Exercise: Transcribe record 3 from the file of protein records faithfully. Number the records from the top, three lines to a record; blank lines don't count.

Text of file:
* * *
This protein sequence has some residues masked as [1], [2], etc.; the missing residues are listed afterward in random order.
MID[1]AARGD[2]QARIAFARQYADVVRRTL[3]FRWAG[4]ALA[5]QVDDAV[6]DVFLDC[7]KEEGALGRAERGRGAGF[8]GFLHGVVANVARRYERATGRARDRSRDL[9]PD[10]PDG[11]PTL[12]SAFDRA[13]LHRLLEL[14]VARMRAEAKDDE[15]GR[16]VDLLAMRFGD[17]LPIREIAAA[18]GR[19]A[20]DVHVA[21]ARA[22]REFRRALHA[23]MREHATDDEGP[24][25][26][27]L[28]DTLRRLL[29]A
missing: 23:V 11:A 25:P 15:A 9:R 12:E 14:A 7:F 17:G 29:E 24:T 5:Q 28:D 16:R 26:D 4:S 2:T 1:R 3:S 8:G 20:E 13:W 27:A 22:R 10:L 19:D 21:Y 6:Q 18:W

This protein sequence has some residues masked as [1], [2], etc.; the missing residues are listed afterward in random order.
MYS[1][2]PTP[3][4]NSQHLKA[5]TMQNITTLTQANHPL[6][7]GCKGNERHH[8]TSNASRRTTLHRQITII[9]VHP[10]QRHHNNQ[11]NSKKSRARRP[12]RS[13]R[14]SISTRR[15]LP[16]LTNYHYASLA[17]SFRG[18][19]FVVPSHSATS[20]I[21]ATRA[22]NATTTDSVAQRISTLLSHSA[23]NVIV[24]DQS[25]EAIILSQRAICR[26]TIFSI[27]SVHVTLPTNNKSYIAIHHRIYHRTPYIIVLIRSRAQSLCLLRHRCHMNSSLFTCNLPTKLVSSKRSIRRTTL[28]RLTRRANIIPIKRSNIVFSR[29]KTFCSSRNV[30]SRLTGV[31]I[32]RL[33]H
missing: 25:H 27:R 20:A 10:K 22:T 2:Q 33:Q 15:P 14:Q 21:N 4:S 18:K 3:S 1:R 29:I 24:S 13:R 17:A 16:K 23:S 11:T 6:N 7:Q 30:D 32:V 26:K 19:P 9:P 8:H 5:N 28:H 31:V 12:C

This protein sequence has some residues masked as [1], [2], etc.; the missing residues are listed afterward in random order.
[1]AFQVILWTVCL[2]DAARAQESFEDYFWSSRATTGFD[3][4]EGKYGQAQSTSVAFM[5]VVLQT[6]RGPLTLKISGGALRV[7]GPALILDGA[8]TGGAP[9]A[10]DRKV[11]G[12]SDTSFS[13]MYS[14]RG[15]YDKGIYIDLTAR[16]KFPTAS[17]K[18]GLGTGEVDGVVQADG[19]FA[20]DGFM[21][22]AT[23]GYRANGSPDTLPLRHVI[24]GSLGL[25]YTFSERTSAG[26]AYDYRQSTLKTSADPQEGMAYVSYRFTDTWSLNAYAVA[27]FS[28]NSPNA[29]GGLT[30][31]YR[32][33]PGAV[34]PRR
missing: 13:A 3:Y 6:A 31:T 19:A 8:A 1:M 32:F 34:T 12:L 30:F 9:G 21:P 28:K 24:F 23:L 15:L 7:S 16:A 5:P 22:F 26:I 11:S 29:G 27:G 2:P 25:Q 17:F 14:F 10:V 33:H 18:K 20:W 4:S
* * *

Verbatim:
This protein sequence has some residues masked as [1], [2], etc.; the missing residues are listed afterward in random order.
[1]AFQVILWTVCL[2]DAARAQESFEDYFWSSRATTGFD[3][4]EGKYGQAQSTSVAFM[5]VVLQT[6]RGPLTLKISGGALRV[7]GPALILDGA[8]TGGAP[9]A[10]DRKV[11]G[12]SDTSFS[13]MYS[14]RG[15]YDKGIYIDLTAR[16]KFPTAS[17]K[18]GLGTGEVDGVVQADG[19]FA[20]DGFM[21][22]AT[23]GYRANGSPDTLPLRHVI[24]GSLGL[25]YTFSERTSAG[26]AYDYRQSTLKTSADPQEGMAYVSYRFTDTWSLNAYAVA[27]FS[28]NSPNA[29]GGLT[30][31]YR[32][33]PGAV[34]PRR
missing: 13:A 3:Y 6:A 31:T 19:A 8:A 1:M 32:F 34:T 12:L 30:F 9:G 21:P 28:K 24:F 23:L 15:L 7:S 16:A 5:P 22:F 26:I 11:S 29:G 27:G 2:P 25:Q 17:F 14:F 10:V 33:H 18:K 20:W 4:S